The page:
TONY LEVIN: The two are quite separate for me. I don't have any visuals in mind when I play or write music—in fact, music is usually swirling around my brain anyway. When I do photography or art, I focus on the visual only—don't use any music then. One exception is that when I painted the cover art for the "Bruford Levin Upper Extremities" (BLUE) CD, I looped the rough mixes and tried to create abstract art that was based on that music. That was fun, but not the way I usually work.

Q: Can you tell us a little about "Beyond the Bass Clef"?

TONY LEVIN: I'm always writing, and parts of this book go back many years—especially the anecdotes of unusual happenings out on the road. The book is a combination of those anecdotes, and some advice about playing (but not technical bass lessons—more generally about music), and some essays about music and bass playing. I decided to accompany the writing with a series of cartoons, utilizing the bass clef in them all.

Q: You seem to prefer instrumental pieces when you're in the composing seat. Why so?

TONY LEVIN: Not so. I equally enjoy the three types of musical situations I get involved in: Being a backup player on somebody's album or tour, in which case I use my experience of the bass to come up with the best parts I can to enhance the music that's been written. Then, sometimes I do collaborations (King Crimson, Bozzio Levin Stevens, Liquid Tension, Bruford Levin, etc.) where we create the music together, and feed off each other's talent. Sometimes I do my own "solo" CD's, where it's time for me to do the writing myself, and either instruct the players what I want them to play, or choose the best player for each part and let them create the part.

Q: What was the inspiration behind "Funk Fingers"??

TONY LEVIN: On Peter Gabriel's "So" album I'd asked the drummer, Jerry Marotta, to drum on the bass strings of one piece, while I did the left hand fingering. On the road, it was pretty hard to reproduce that by myself! One day at soundcheck, while I was practicing with one drumstick, as usual…Peter walked by me and saw the technique, and suggested that I try attaching two sticks to my fingers.(Brilliant!) So, with much experimenting over the years of the tour, a workable solution with stretch velcro holding on just the right sized sticks came up. I sold them over my web site, just for fun, for a couple of years, till they sold out. Latest development is that I'm trying to have them made of Polypropalyn, so that I can mass produce them, and I hope to have them back on the site within a year. Meanwhile, I'm happy with my original wooden set.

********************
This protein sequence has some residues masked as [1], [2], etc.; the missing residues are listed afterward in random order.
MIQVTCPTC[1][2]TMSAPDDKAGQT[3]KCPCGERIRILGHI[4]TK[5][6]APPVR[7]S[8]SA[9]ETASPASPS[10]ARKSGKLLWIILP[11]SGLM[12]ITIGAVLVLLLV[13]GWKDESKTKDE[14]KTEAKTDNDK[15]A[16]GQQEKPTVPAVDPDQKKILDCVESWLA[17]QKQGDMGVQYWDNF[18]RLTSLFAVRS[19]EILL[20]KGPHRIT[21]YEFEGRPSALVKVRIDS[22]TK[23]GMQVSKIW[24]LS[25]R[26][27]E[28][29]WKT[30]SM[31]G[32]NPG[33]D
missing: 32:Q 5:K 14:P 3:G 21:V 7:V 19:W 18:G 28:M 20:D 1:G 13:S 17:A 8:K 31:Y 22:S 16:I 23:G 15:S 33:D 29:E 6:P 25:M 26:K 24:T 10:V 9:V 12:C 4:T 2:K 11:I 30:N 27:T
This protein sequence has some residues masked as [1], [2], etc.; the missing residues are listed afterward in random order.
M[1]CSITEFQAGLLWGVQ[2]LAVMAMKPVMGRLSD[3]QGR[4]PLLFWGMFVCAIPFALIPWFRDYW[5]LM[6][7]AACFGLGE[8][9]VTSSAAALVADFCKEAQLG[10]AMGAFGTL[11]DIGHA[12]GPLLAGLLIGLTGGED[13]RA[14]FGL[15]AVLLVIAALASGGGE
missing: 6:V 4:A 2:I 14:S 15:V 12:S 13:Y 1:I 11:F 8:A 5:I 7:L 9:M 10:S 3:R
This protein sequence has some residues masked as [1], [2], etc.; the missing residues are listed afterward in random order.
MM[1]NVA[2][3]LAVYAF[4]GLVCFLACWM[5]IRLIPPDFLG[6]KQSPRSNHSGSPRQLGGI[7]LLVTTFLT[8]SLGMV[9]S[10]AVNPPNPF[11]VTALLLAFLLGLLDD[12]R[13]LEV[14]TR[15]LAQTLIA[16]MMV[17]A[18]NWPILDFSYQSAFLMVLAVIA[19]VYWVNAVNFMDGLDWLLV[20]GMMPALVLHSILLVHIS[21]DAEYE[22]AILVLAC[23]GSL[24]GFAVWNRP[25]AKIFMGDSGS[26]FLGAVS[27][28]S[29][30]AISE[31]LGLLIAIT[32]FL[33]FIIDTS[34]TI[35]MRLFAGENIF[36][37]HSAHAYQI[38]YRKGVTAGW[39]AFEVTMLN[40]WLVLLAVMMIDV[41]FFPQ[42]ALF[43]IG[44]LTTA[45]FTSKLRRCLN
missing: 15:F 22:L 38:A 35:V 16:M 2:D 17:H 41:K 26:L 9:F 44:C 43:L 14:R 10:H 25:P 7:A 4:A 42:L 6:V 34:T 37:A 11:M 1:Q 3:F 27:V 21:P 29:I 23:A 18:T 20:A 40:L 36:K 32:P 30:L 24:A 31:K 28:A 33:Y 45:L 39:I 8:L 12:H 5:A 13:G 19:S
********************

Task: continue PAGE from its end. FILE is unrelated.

Q: Who do you envy among contemporary musicians?

TONY LEVIN: I try not to waste energy envying people. All of us "freelance" musicians or artists, fall in and out of work, sometimes getting to play with great talents, sometimes going quite a while without good work. I do hope, for myself, that I'll continue to be as lucky as I've been, and to get the chance to play high quality music with some of the many great musicians out there.

Q: "Waters Of Eden" appears to have been recorded all over the place. Isn't it hard to write for and work with musicians who are not present?

TONY LEVIN: There are a few ways to record an album. Because of a small budget, and wanting to use musicians who were very busy, I did "Waters of Eden" by visiting each musician at their home studio and getting their parts done there. That method is easy for the players, but means I need to have the whole concept from the beginning—i.e. not much can change from the input of each player. It worked fine for that album, but I'm looking forward to beginning recording (next week) on my follow-up album, where I'm treating myself to have all the musicians in the studio for a couple of weeks in "real time."

Q: Do you foresee any application of computer technology to your music?

TONY LEVIN: Well, it's usually recorded onto a digital (computer) system, so there is that element. I am also considering sometime in the future doing a totally computer album. But with current projects, I'm generally trying to avoid the digital influence (i.e. we won't play with drum machine parts, I avoid watching the computer screen in the studio) because I find it takes me away from the kind of music I usually want to make.

Q: What's the last scientific discovery that made you go "Wow!"?

TONY LEVIN: I spend some time reading about the science that's COMING, or that's being developed but we don't hear much about it, and I'm awed by the changes coming to our culture. I think this century is going to have challenges thrown at our human race unlike any in the past, and I envision a lot of conflict coming from them, but awesome progress. I guess the "scientific discovery" that most wows me is the gradual replacement of parts of the fallible human body, soon to be followed by improvements in other aspects of our physiology, which will lead not too far in the future, to a life form that looks like us "natural humans" but is really an evolved species. Very exciting, I think, but the human race going extinct may not be a pretty picture.